Get help now

Psychology Consciousness and the Two Track Mind

  • Pages 6
  • Words 1284
  • Views 818
  • dovnload



  • Pages 6
  • Words 1284
  • Views 818
  • Academic anxiety?

    Get original paper in 3 hours and nail the task

    Get your paper price

    124 experts online

    Our awareness of ourselves and our environment (can take different forms) Cognitive neuroscience
    The interdisciplinary study of the brain activity linked with cognition (including perception, thinking, memory and language)
    Dual processing
    The principle that information is often simultaneously processed on separate conscious (deliberate, high road) and unconscious (automatic, low road) tracks. Selective attention
    The focusing of conscious awareness on a particular stimulus Inattentional blindness
    Failing to see visible objects when our attention is directed elsewhere Change blindness
    Failing to notice changes in the environment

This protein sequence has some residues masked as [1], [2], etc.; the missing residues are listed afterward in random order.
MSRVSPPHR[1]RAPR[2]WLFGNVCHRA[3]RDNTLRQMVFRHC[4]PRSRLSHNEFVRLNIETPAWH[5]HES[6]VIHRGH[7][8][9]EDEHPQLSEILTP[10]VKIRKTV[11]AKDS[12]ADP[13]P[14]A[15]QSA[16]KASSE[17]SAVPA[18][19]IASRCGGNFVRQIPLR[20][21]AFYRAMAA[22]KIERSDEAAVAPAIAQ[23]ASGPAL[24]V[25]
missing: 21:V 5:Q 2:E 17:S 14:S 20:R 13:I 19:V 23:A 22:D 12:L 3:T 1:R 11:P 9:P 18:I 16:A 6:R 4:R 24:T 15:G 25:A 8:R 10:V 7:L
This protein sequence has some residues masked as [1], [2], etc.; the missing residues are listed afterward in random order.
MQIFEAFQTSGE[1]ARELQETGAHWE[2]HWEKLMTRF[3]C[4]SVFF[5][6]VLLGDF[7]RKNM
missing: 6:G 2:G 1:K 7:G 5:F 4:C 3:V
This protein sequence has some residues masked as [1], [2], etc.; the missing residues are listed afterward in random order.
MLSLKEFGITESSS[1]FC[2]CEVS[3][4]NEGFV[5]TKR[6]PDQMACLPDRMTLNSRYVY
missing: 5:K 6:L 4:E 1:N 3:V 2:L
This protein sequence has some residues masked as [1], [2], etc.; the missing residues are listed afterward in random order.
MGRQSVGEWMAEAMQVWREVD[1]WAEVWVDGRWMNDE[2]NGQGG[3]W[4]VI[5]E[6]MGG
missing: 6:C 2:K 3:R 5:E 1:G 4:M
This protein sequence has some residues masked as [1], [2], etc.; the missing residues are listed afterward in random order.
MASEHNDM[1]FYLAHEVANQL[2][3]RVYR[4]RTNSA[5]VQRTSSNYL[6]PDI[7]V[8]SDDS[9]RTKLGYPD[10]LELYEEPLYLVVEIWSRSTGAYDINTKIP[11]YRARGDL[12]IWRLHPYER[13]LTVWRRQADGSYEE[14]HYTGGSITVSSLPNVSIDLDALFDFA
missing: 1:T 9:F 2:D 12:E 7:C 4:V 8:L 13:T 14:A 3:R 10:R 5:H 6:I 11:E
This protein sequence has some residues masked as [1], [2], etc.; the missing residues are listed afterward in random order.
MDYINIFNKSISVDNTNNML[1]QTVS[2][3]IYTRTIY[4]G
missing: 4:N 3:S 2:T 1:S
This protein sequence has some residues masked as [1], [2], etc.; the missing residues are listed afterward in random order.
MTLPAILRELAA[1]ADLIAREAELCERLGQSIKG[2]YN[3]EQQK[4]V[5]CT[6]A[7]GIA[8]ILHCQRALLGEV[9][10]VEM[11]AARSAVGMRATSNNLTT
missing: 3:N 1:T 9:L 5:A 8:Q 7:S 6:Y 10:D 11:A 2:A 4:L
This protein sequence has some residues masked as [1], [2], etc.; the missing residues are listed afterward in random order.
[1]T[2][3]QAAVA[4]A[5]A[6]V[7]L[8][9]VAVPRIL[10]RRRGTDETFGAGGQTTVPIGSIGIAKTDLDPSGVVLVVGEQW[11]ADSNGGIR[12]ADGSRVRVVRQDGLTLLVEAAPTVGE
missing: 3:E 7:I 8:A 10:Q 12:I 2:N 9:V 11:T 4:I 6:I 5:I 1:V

Circadian rhythm
    The biological clock; regular bodily rhythms (temperature, wakefulness) the occur on a 24-hour cycle REM sleep
    Stage 5
    Rapid eye movement sleep, a recurring sleep stage during which vivid dreams occur (also known as paradoxical sleep – muscles relaxed, other body systems active) Alpha waves
    The relatively slow brain waves of a relaxed, awake state
    Sleep spindles
    Occurs during stage 2
    Stage 1
    Transition into sleep
    Stage 2
    Beginning of slow wave
    Stage 3

    Stage 4

    Periodic, natural, reversible loss of consciousness – distinct from unconsciousness as a result of coma, general anesthesia or hibernation Hallucinations
    False sensory experiences, such as seeing something in absence of and external visual stimulus Delta waves
    The large slow brain waves associated with deep sleep
    Recurring problems in falling or staying asleep
    A sleep disorder characterized by uncontrollable sleep attacks. The sufferer may lapse directly into REM sleep, often at inopportune times. Sleep apnea